Verse 1. Judge not, that ye be not judged.—

These exhortations are pointed against rash, harsh, and uncharitable judgments, the thinking evil, where no evil seems, and speaking of it accordingly. The Jews were highly criminal here, and yet had very excellent maxims against it, as may be seen in Schoettgen. This is one of the most important exhortations in the whole of this excellent sermon. By a secret and criminal disposition of nature, man endeavors to elevate himself above others, and, to do it more effectually, depresses them. His jealous and envious heart wishes that there may be no good quality found but in himself, that he alone may be esteemed. Such is the state of every unconverted man; and it is from this criminal disposition, that evil surmises, rash judgments, precipitate decisions, and all other unjust procedures against our neighbor, flow.

Verse 2. For with what judgment—

He who is severe on others will naturally excite their severity against himself. The censures and calumnies which we have suffered are probably the just reward of those which we have dealt out to others.

Verse 3. And why beholdest thou the mote—

karfov might be translated the splinter: for splinter bears some analogy to beam, but mote does not. I should prefer this word (which has been adopted by some learned men) on the authority of Hesychius, who is a host in such matters; karfov, keraia xulou lepth, Karphos is a thin piece of wood, a splinter. It often happens that the faults which we consider as of the first enormity in others are, to our own iniquities, as a chip is, when compared to a large beam. On one side, self-love blinds us to ourselves; and, on the other, envy and malice give us piercing eyes in respect of others. When we shall have as much zeal to correct ourselves, as we have inclination to reprove and correct others, we shall know our own defects better than now we know those of our neighbor. There is a caution very similar to this of our Lord given by a heathen:-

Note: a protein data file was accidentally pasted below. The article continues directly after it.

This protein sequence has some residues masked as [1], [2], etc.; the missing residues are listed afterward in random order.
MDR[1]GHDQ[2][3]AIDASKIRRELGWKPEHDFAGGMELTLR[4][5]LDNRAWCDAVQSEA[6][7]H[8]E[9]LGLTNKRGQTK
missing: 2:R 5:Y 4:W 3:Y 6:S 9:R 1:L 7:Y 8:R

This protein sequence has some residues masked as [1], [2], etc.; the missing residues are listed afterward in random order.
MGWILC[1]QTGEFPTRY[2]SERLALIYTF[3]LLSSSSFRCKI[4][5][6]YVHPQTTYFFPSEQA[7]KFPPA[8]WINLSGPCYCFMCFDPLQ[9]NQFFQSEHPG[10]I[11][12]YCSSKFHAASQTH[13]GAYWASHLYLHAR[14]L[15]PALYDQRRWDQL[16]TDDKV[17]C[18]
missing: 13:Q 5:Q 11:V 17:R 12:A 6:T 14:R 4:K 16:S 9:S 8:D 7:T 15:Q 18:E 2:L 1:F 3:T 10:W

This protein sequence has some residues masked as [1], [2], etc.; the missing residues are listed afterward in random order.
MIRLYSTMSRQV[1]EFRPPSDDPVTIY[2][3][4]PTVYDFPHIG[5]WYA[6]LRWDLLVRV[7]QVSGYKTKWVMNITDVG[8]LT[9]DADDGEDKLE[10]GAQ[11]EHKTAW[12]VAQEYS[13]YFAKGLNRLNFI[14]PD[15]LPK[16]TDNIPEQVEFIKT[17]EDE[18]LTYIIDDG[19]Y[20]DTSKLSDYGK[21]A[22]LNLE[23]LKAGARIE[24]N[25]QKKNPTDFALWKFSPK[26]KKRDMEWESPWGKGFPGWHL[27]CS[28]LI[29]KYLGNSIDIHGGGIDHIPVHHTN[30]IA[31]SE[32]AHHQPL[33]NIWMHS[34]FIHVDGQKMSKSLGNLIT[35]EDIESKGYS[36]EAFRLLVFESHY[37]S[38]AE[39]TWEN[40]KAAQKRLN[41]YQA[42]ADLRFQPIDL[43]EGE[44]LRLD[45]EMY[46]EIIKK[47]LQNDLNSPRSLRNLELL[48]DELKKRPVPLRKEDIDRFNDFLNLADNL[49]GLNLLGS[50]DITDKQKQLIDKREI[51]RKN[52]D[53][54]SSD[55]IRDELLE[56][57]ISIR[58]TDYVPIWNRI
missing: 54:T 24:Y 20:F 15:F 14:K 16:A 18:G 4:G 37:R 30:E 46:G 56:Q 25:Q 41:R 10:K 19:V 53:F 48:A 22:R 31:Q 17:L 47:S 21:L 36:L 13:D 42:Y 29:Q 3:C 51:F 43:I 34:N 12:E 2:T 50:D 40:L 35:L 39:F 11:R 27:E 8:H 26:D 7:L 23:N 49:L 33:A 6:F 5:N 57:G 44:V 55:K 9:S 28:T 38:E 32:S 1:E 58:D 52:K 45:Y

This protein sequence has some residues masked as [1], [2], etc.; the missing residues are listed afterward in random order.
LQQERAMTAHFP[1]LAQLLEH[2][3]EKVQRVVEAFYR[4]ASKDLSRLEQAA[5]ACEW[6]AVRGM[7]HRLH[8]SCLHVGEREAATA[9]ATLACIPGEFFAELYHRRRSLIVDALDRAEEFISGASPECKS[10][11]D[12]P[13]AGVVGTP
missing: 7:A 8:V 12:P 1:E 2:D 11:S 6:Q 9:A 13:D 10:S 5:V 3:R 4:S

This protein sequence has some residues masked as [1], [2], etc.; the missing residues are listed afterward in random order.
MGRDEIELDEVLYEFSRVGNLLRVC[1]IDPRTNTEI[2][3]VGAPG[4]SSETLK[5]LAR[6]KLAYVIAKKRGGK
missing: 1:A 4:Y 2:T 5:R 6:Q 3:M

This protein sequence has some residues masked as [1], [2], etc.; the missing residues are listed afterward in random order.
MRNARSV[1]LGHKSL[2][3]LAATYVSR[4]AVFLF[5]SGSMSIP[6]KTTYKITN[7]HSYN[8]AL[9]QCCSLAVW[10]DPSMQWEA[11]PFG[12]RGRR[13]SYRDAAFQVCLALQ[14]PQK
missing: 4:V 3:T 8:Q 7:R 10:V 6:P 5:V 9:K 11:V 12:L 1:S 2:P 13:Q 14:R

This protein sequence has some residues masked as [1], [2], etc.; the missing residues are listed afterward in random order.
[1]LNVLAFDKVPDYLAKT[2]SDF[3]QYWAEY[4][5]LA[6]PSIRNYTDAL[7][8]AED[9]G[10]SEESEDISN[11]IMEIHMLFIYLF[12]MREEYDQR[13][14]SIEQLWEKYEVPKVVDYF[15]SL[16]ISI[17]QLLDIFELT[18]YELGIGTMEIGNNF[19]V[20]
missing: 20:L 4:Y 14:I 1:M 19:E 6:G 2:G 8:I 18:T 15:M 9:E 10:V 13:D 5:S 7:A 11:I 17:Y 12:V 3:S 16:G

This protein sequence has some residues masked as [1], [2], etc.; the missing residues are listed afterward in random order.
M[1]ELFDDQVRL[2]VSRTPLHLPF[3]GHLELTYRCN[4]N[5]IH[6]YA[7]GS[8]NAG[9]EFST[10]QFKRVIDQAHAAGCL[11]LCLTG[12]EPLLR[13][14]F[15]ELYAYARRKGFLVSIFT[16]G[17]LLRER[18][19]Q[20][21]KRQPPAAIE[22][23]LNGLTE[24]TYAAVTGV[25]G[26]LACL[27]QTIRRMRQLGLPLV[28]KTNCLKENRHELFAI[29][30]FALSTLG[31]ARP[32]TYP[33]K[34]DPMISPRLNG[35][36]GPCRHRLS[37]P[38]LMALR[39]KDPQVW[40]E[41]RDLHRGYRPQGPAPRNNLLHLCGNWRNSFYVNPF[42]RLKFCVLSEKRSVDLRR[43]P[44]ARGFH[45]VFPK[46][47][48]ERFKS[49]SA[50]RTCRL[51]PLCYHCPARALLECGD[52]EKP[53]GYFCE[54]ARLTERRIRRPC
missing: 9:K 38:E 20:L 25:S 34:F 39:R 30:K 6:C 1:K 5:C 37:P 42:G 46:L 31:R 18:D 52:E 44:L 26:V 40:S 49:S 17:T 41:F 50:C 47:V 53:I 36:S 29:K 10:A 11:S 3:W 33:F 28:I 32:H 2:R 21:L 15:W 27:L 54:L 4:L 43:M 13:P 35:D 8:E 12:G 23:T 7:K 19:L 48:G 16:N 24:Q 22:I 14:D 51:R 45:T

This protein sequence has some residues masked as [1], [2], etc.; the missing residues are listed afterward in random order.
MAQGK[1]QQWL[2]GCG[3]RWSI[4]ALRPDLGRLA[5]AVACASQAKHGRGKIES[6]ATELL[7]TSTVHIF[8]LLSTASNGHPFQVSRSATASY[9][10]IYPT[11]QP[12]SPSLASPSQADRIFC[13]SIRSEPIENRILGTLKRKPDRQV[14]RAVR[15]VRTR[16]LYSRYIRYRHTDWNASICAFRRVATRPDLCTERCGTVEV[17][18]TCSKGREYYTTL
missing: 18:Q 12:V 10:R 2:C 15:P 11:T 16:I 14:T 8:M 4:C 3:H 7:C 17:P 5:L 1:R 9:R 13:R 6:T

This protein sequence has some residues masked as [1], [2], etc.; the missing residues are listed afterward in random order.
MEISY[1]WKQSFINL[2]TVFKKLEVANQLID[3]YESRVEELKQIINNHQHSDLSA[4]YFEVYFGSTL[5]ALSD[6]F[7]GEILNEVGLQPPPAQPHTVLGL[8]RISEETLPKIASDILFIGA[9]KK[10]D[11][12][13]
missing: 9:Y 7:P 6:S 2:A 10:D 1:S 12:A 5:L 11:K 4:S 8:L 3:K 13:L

Cum tua praevideas oculis mala lippus inunctis: Cur in amicorum vitiis tam cernis acutum, Quam aut aquila, aut serpens Epidaurius? Hor. Sat. lib. 1. sat. 3. l. 25-27

“When you can so readily overlook your own wickedness, why are you more clear-sighted than the eagle or serpent of Epidaurus, in spying out the failings of your friends?” But the saying was very common among the Jews, as may be seen in Lightfoot.

Verse 4. Or how wilt thou say—

That man is utterly unfit to show the way of life to others who is himself walking in the way of death.

Verse 5. Thou hypocrite—

A hypocrite, who professes to be what he is not, (viz. a true Christian,) is obliged, for the support of the character he has assumed, to imitate all the dispositions and actions of a Christian; consequently he must reprove sin, and endeavor to show an uncommon affection for the glory of God. Our Lord unmasks this vile pretender to saintship, and shows him that his hidden hypocrisy, covered with the garb of external sanctity, is more abominable in the sight of God than the openly professed and practised iniquity of the profligate.  In after times, the Jews made a very bad use of this saying: “I wonder,” said Rabbi Zarphon, “whether there be any in this age that will suffer reproof? If one say to another, Cast out the mote out of thine eye, he is immediately ready to answer, Cast out the beam that is in thine own eye.” This proverbial mode of speech the Gloss interprets thus: “Cast out? µyoq kisim, the mote, that is, the little sin, that is in thy hand: to which he answered, Cast out the great sin that is in thine. So they could not reprove, because all were sinners.” See Lightfoot.

Jay Adams
John Calvin
Adam Clarke

The materials from Adam Clarke, John Calvin and Matthew Henry are from CD-ROM